Tag: Copyright Infringement

She & Them: Photographer Loses Copyright Battle Over Profits with Apple

She & Them: Photographer Loses Copyright Battle Over Profits with Apple

 

Apple’s Commercial Uses Copyrighted Image Without Permission

 

profits
She & Him Copyright Battle

A federal judge has ruled that Apple doesn’t have to share profits with a photographer over their infringing use of an image in an iPhone commercial. This lawsuit started when prominent fashion photographer Taea Thale snapped a promotional photo of the band She & Him. Hipster actress Zooey Deschenel (of TV and movie fame) is one half of the band duo and a former Apple endorser. Ms. Thale registered her copyright to the photo and then licensed it with Merge Media for band promotion. That license prohibited specifically the use of the photo to hawk other products.

Apple would later air a commercial for 2 weeks in 2010 that advertised its iPhone 3GS. The 30 second commercial was a montage of images showing the iPhone’s latest innovations, including including album cover art. 5 seconds of that commercial used Ms. Thale’s image of She & Him as part of the montage, despite Apple never getting permission to use it. When a royalty check never arrived from Apple, Ms. Thale sued the company for copyright infringement.

So What’s the Harm from Apple’s Infringement?

 

Ms. Thale’s lawsuit asked specifically for profits from Apple’s sale of iPhones that the infringing commercial promoted. The Court, however, shut this claim down. A copyright lawsuit typically complains of infringement that creates direct profits for the offender. A musician who rips off lyrics profits directly from album sales. An author who steals a plot from another writer profits directly from book sales. And a magazine that uses photos without permission profits directly from subscription sales. The facts of Ms. Thale’s case, on the other hand, could only support that Apple profited indirectly from its infringement. Apple didn’t profit by people viewing its infringing commercial (rather, it likely paid large sums to air the commercial), but could only have profited indirectly through the sale of the iPhone on the back end.

Ms. Thale’s copyright claim ultimately failed because she couldn’t prove Apple profited from its infringement. Apple’s copyright infringement was not an issue. In a claim for indirect profits, however, the plaintiff must offer concrete evidence of that profit. The Court decided in this case that the facts showed that Apple only hoped to generate iPhone sales from the commercial. Ms. Thale didn’t offer any actual proof of boosted profits and could only speculate that the commercial generated increased iPhone sales. The Court also noted a logical and reasonable argument (such as Ms. Thale’s) is still just speculation and does not add up to proof of profits. It’s not enough to show there is some relationship between the infringement and profits, there must be a cause and effect relationship between the two.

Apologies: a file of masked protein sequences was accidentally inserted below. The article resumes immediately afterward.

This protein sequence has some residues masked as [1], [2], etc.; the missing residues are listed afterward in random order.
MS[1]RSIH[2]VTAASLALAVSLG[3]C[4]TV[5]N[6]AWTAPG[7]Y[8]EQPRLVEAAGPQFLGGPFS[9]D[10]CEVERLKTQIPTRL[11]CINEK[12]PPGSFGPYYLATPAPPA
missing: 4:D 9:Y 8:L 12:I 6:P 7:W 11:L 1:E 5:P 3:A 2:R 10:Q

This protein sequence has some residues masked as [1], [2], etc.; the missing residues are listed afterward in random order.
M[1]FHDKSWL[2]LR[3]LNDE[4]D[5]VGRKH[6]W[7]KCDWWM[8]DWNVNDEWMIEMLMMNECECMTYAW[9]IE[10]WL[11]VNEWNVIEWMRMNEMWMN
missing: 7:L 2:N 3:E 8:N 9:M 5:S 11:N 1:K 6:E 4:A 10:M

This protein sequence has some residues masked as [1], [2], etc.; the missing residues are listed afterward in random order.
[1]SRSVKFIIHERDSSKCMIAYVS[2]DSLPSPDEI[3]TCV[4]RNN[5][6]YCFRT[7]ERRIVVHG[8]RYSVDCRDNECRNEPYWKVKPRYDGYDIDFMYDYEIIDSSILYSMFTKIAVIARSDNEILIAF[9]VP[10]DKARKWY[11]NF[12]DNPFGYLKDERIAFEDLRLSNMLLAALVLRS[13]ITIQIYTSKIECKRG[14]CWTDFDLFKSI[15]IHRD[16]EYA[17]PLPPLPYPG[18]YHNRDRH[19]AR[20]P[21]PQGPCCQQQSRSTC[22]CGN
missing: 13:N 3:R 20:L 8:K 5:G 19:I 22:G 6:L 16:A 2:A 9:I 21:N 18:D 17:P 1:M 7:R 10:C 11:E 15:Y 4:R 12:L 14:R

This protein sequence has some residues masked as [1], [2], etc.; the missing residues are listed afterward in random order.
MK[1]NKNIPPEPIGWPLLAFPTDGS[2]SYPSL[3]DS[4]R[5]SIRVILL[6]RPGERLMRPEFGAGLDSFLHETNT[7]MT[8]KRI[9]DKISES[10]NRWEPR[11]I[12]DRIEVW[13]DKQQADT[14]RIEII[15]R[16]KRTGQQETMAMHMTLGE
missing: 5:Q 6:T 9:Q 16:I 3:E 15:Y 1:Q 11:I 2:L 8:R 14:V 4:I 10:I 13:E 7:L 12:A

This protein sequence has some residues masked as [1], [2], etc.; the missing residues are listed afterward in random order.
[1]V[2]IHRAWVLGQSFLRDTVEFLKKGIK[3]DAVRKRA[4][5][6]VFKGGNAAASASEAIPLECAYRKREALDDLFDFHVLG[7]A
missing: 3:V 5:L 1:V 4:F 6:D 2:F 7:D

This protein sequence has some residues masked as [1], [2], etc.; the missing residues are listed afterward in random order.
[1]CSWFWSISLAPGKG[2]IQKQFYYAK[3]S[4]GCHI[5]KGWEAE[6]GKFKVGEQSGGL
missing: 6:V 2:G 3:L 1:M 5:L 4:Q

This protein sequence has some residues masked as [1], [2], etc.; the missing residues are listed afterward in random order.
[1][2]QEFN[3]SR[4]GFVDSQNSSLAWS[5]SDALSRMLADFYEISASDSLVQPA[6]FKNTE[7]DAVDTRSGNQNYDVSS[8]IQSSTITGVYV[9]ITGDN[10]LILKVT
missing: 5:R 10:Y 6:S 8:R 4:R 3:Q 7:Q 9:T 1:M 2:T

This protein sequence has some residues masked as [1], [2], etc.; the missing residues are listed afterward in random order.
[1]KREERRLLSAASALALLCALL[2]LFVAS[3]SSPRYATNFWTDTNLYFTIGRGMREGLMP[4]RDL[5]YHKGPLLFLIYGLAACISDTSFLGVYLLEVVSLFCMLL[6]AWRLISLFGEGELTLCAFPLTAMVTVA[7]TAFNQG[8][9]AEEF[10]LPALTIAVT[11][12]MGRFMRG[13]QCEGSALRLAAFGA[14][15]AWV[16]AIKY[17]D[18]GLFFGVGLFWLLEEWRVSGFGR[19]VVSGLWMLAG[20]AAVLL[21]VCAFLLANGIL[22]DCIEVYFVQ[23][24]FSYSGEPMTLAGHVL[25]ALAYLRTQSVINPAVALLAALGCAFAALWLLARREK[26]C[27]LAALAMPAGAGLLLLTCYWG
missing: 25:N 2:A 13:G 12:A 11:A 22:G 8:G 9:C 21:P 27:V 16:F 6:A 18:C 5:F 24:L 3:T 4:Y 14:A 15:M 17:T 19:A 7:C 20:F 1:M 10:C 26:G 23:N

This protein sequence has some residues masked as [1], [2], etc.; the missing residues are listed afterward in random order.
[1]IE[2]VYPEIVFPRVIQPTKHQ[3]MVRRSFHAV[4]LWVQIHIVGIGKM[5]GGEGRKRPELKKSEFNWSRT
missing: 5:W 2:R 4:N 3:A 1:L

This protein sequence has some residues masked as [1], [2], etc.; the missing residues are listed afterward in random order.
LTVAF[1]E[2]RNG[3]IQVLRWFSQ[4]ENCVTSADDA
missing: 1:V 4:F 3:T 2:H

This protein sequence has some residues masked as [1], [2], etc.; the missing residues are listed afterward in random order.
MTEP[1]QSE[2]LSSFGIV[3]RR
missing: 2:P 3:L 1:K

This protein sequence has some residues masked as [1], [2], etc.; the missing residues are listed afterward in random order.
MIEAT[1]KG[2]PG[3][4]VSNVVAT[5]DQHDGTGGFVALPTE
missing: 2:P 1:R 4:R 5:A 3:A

Does Apple Just Get Away with its Copyright Infringement?

 

Apple is not off the hook just yet. The Court only decided Apple doesn’t have to share profits. Ms. Thale can continue to seek damages for any actual harm that Apple’s infringement caused her (e.g. her lost profits!). This case teaches what’s necessary to make a claim when infringement creates indirect profits.

Join the discussion and leave a comment.

Ari Good, JD LLM, is an experienced Miami entertainment lawyer and aspiring musician himself who represents DJs, live musicians, fashion models, and other entertainers in copyright, licensing, and contract matters. For a free and confidential consultation to discuss your legal rights, contact Ari of Good Attorneys at Law, P.A., in Miami-Dade County at (239) 216-4106 or toll free at (877) 771-1131 or by email to info@goodattorneysatlaw.com. Visit goodattorneysatlaw.com for more information.

Image by Mindy Bond

Filmmaker Ungrateful About Claimed Copyright Infringement

Filmmaker Ungrateful About Claimed Copyrighted Infringement

 

The Back Story for the Copyright Infringement Lawsuit

 

Grateful Dead copyright infringement
Grateful for copyright law

A California filmmaker, Len Dell’Amico, is suing the Grateful Dead for copyright infringement over his allegation that the band leased documentaries and concert films that he created and owned. This long, strange trip begins in 1980 when Dell’Amico, a NYU film and television grad, first worked with the band on it’s live TV broadcast and home video ‘Dead Ahead.’ Dell’Amico would go on to be the Dead’s ‘film and video guy’ for the next 11 years, producing and directing their film projects from 1984 to 1991. Dell’Amico also claims in his lawsuit that they negotiated a deal for back-end compensation from the video release of these works. The years rolled along and, in late 2006, Grateful Dead Productions leased the films to Rhino Entertainment for 10 years. Rhino never credited Dell’Amico for producing and directing the films, nor paid him the promised back-end compensation (“royalties”). The lawsuit was on.